She struggled to scream but had to be satisfied with mewling and clawing desperately as the fingers tightened around her neck. A fingernail snapped off, which hurt like a son of a bitch and made her angry, and it also brought tears brimming, and that made her angrier still. She stopped scrabbling at the rock and let herself go limp and dangling. There was a jerk, a ripping sound, a puff of dust, a noise like a plaster wall crumbling, and she dropped to her knees, although the fingers still gripped.
“You bitch!” said an angry voice as the gargoyle disengaged himself from the remains of his pedestal. “I have not climbed off that perch in almost a hundred years, and you, you upstart little asshole, you think you can just drag me out of it at your whim?” His voice unfolded decibels as his height unfolded feet, until he stood at least twice the height of a man, pulling her back to her feet, and past, up to her tiptoes, lifting until they were face to face and she dangled from boulders.
Rowan’s black-nailed fingers grabbed Rolly’s jacket and held him place with no apparent effort. “Don’t,” she said. “He won’t kill her, he’s not allowed. You he’ll hurt, he’ll hurt you til you wish he was allowed to. So. You know. Just don’t.”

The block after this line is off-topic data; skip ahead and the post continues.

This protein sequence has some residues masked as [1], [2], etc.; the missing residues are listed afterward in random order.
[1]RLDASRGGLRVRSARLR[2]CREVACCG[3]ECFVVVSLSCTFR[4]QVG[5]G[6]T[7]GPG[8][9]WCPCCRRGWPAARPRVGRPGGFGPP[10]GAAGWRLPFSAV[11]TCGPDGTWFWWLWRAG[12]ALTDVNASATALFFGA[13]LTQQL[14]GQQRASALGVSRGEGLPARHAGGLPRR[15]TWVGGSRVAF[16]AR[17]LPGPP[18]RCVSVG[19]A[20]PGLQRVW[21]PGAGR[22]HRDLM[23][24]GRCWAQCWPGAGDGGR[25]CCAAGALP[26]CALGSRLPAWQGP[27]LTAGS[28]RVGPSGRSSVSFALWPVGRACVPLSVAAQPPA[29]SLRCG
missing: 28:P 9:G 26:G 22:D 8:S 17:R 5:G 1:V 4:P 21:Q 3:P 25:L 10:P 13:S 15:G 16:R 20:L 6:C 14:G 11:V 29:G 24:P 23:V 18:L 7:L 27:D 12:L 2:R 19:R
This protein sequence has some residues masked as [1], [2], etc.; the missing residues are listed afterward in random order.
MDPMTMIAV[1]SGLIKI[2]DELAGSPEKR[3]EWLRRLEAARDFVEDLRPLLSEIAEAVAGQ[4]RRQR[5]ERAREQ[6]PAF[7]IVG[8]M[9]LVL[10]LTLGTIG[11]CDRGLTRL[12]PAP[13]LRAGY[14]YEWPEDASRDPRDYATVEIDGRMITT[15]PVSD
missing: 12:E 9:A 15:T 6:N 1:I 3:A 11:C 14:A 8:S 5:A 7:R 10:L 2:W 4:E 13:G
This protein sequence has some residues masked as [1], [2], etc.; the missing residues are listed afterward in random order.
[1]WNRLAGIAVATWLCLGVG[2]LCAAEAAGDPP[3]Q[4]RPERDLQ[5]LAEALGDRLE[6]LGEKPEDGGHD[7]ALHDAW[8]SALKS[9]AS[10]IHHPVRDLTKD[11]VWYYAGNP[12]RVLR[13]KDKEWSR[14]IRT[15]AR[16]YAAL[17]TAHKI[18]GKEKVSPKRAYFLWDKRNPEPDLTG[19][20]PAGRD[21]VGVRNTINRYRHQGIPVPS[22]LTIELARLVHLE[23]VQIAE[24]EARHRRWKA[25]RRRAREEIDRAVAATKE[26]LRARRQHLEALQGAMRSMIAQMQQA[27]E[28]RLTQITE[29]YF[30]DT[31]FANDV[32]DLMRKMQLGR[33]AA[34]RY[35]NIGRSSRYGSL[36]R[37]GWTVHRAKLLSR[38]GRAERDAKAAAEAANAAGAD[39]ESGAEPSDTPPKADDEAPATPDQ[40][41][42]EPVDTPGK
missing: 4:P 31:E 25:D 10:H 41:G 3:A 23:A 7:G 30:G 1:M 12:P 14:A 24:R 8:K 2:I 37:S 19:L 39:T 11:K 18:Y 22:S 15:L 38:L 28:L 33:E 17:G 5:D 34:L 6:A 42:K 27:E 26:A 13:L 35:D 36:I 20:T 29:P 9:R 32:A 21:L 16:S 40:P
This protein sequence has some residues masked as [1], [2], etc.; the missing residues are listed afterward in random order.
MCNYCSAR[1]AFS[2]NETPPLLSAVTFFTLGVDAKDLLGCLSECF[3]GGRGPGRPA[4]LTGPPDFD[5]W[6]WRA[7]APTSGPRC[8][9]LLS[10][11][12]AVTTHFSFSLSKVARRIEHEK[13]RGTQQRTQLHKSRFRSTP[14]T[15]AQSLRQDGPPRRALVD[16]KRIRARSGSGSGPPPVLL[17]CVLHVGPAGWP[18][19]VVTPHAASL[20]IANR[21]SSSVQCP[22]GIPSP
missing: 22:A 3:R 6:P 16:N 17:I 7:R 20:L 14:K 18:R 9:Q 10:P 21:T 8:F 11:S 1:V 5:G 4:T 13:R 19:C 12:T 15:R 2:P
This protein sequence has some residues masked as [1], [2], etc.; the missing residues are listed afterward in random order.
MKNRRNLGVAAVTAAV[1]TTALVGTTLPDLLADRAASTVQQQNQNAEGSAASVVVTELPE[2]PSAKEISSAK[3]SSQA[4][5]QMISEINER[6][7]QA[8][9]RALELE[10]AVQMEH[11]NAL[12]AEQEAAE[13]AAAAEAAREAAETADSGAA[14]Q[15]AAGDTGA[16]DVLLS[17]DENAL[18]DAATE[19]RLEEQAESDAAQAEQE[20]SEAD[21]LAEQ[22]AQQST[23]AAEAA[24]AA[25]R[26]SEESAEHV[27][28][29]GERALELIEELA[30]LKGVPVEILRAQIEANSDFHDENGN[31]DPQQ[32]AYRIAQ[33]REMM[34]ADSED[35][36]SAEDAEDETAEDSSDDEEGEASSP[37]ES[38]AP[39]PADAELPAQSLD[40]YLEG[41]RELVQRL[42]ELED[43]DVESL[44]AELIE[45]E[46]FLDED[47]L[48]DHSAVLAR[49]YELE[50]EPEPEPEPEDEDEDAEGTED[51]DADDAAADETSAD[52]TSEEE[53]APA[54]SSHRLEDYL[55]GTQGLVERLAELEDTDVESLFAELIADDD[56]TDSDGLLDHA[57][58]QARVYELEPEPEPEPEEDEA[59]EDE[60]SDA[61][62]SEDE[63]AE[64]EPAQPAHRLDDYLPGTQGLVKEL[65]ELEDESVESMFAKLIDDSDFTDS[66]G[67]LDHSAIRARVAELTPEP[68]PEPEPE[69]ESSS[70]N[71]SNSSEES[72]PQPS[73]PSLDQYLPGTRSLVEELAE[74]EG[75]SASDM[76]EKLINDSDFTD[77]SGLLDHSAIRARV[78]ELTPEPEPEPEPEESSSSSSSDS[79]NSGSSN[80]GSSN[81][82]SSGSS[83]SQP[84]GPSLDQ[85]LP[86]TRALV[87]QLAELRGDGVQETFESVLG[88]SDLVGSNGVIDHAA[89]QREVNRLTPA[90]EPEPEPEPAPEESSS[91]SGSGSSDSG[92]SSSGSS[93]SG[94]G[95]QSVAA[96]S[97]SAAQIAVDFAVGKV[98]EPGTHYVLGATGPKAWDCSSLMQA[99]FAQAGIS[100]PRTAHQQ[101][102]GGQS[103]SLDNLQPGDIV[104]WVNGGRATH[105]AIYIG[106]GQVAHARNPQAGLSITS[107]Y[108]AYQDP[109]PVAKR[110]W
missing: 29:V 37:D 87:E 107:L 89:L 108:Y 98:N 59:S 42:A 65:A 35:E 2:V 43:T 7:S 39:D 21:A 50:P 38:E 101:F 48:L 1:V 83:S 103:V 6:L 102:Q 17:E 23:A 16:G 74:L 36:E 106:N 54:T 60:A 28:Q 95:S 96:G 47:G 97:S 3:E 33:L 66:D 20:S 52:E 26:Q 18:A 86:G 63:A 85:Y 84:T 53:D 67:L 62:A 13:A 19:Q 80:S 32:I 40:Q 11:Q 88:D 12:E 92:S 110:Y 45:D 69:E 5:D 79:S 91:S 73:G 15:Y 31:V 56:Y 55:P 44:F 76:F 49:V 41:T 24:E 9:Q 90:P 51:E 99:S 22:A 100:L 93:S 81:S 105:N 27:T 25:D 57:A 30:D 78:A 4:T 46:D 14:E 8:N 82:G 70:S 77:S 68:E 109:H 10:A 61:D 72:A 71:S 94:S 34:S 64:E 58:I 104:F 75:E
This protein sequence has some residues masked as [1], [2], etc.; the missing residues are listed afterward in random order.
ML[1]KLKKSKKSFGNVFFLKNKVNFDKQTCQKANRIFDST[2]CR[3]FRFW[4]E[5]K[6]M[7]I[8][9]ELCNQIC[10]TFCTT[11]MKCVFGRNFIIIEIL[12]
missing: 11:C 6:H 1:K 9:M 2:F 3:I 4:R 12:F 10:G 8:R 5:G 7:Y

“I’m not made of granite, am I,” he mimicked viciously. “What are you playing at? You obviously knew that was gonna happen. Is this some stupid tableau, is this your entertainment for the evening? Get your fucking hands off me.” He yanked her hands free and threw them back at her, turning back to the horrors in front of him. Mara’s face was getting more pissed off by the second, but it was also getting redder.
The gargoyle wouldn’t stop shaking her, punctuating every hurled insult with a neck snapping jolt. His stone face was nearly immobile except for his mouth, wide open, fleshless and fang-full. He berated her in a manner she could only call old-fashioned, except he left out most of the sexist bits since his main issue seemed to be her human nature and not her gender. Flakes from the curled horns carved into his forehead and wrapped around bat-like ears continually fell, a mini avalanche of floating motes in the air.
“You walk into my home, you walk in to my home and you breathe your stupid breath and contaminate my world, and then you pull me from my wall, force me to touch this ridiculous flesh that you call home!” Her head bobbed backward and forward; she bit her tongue, tasted blood, and wanted to cry maybe more than she’d ever wanted to let loose before.
“Stop, Galbreith. No more.” A sepulchral voice of authority that brooked no dissent. This was not a request.